May 17 If the military-backed government of Prime Minister Abhisit Vejjajia dissolved parliament, announced fresh elections and ordered a cease fire, the violence would end immediately and the Red Shirts would all go home. Since the start of the latest bloody crackdown on May 13, the death toll in Bangkok, as of May 17, is 35, all civilians, except one air force personnel, all killed by the army. If you include the deaths from the April crack down, Abhisit is now responsible for 65 deaths with 1669 injured in order that his military-backed government can stay in power.
The following is an abridged speech by Bolivian President Evo Morales to a meeting of the G77 and China, which brings together 130 developing countries, at the United Nations on May 7. The World People’s Conference on Climate Change and the Rights of Mother Earth was held in Cochabamba, Bolivia over April 19-22. For more information on the conference, and for the full resolutions adopted, visit PWCCC.org. * * *
Since October, dozens of social leaders have been shot and eight killed in the struggle between Spanish-based oil and gas multinational Union Fenosa and communities in the west of the country. On October 24, Victor Galvez was shot 32 times as he left his office, where he was meeting with neighbours whose electricity supply had been cut off by one of Union Fenosa’s subsidiaries. Opposition to Union Fenosa began with the privatisation of electricity supply in 1999, with the multinational as the main beneficiary.
The Liberal Democrats have committed to support about $10 billion in public spending cuts as part of their coalition deal with the Conservative Party, Counterfire.org said in a May 12 article. An abridged version is below. * * * Liberal Democrat (LD) leader Nick Clegg is deputy prime minister (not bad for a leader who lost seats in the election) and another four members of his party will be in cabinet as part of the power-sharing deal signed with the Conservative Party (Tories).
“The time of big energy was supposed to have faded with the election of Barack Obama to the presidency”, Billy Wharton wrote in a May 12 www.counterpunch.org article. “Then, a humble Coloradan, with a cowboy hat that seemed permanently affixed to his head, named Ken Salazar ambled to the microphone to accept Obama’s nomination to be the new Secretary of the Department of the Interior (DOI).”
This statement was release by organisations in the Asia-Pacific region on May 13. If your organisation would like to sign on, please email email@example.com. * * * We, left and progressive organisations from the Asia-Pacific region, express our solidarity with the resistance of the Greek people against the harsh austerity being imposed upon them by the governments of the European Union (EU) and the International Monetary Fund (IMF).
For the first time ever, a member of the British Green Party, Caroline Lucas, was elected to parliament in the May 6 general elections. Printed below is a May 7 statement from GreenParty.org.uk * * * Greens all over Britain were celebrating this morning as the news was announced that party leader Caroline Lucas had won the Brighton Pavilion seat.
The federal government’s $672 million Strategic Indigenous Housing and Infrastructure Project (SIHIP), has failed to improve Aboriginal housing in the Northern Territory. Only a handful of houses have been built and adequate repairs to existing current housing stock have not been made. Announced in 2008, SIHIP promised 750 houses for chronically overcrowded Aboriginal communities. The project is running over budget but still failing to meet the needs of remote communities.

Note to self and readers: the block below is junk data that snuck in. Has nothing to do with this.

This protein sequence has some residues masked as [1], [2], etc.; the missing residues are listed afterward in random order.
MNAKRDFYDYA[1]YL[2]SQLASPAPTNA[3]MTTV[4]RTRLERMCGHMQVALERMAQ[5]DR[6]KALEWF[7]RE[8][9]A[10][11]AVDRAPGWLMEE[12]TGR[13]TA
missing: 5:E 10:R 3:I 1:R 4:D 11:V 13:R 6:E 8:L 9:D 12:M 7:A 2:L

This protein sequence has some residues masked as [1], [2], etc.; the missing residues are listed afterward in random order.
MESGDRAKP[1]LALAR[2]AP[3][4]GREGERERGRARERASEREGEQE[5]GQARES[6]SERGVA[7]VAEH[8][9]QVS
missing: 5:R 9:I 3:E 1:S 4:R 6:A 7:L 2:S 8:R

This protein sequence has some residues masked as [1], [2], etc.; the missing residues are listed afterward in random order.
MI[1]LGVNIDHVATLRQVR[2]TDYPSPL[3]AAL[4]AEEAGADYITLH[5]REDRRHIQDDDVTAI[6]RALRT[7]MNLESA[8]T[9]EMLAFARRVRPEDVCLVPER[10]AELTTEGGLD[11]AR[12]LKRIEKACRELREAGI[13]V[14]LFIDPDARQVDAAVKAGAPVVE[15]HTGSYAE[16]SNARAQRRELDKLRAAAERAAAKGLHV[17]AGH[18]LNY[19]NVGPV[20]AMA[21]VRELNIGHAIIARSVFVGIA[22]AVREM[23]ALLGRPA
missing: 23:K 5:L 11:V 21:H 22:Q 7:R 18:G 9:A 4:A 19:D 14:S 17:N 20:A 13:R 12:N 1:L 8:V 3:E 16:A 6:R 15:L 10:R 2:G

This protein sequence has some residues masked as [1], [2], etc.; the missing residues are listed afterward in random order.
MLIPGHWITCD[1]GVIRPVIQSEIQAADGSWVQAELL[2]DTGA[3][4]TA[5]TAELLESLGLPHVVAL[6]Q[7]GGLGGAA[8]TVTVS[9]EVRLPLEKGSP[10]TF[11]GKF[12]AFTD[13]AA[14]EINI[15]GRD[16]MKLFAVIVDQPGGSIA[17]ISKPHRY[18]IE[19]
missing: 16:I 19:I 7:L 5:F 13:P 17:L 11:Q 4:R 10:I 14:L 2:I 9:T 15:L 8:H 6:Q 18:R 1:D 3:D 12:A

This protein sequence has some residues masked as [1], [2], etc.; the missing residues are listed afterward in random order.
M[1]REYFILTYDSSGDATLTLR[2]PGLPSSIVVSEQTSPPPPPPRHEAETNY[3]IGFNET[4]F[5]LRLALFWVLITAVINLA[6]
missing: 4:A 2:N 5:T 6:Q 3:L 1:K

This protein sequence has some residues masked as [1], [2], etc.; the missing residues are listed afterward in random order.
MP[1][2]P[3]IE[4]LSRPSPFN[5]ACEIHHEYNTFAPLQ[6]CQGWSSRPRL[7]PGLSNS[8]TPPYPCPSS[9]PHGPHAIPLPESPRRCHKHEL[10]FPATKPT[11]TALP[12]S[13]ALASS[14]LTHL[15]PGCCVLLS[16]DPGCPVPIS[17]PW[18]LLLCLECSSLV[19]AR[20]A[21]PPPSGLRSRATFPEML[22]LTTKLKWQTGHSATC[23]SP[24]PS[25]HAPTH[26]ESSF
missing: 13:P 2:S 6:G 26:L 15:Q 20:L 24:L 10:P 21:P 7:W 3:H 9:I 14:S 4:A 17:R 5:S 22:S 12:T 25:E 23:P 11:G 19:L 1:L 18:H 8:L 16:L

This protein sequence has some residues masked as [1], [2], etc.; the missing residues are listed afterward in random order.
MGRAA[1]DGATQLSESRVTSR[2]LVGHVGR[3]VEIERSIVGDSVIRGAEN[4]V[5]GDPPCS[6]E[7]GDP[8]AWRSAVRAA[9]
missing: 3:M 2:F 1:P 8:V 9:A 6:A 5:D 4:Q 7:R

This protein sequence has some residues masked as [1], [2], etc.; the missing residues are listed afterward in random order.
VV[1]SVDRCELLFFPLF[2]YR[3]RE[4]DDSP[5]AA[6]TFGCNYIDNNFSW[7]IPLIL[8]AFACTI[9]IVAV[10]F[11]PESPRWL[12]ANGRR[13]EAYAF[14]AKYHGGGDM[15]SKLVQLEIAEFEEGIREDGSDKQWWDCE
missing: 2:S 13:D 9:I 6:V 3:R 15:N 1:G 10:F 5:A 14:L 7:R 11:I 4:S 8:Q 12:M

The conventional wisdom is that the world has largely survived the great financial crisis. Journalists and economists talk about recovery, while politicians claim to have averted catastrophe. However, the bailouts of banks and financial stimulus packages that governments used to “solve” the crisis merely turned banks’ debt into public debt. The problem has simply been shifted to the public sphere and potential catastrophe merely delayed.
Melbourne-based climate activist Ben Courtice toured Newcastle, Sydney and Wollongong from May 10 to 12 to report back from the World People’s Summit on Climate Change and the Rights of Mother Earth, which took place in Bolivia in April. The conference was held in Cochabamba and attracted about 35,000 activists. Bolivia’s radical indigenous President Evo Morales convened the summit. Organisers said people from more than 140 countries attended. In Sydney, 45 people attended a reportback meeting on May 11, sponsored by Green Left Weekly.
Germany’s ruling centre-right coalition suffered a double defeat on May 9, when it lost its ruling majority in an important state election in North-Rhine Westphalia. Chancellor Angela Merkel’s Christian Democratic Party (CDU) scored its lowest ever vote in the state, dropping 14 points to only 34.6%, on a par with the centre-left Social Democratic Party (SPD), which slipped to 34.5%. Support for the arch-neoliberal Free Democrats (FDP) — the CDU’s coalition partner on a state and federal level — stagnated at 6.8%. The Greens emerged as the big winners, doubling its vote to 12.1%.
An ex-oil worker has told the May 12 Huffington Post that oil giant BP often faked reliability tests for equipment meant to stop spills such as the Deepwater Horizon spill, which began on April 20. Mike Mason, an oil worker in Alaska for 18 years, said he personally witnessed more than 100 occasions when BP employees manipulated tests on safety valves designed to cut off oil flow in case of emergencies. He said the tests would determine whether the valves could withstand certain amounts of pressure for five minutes at a time.
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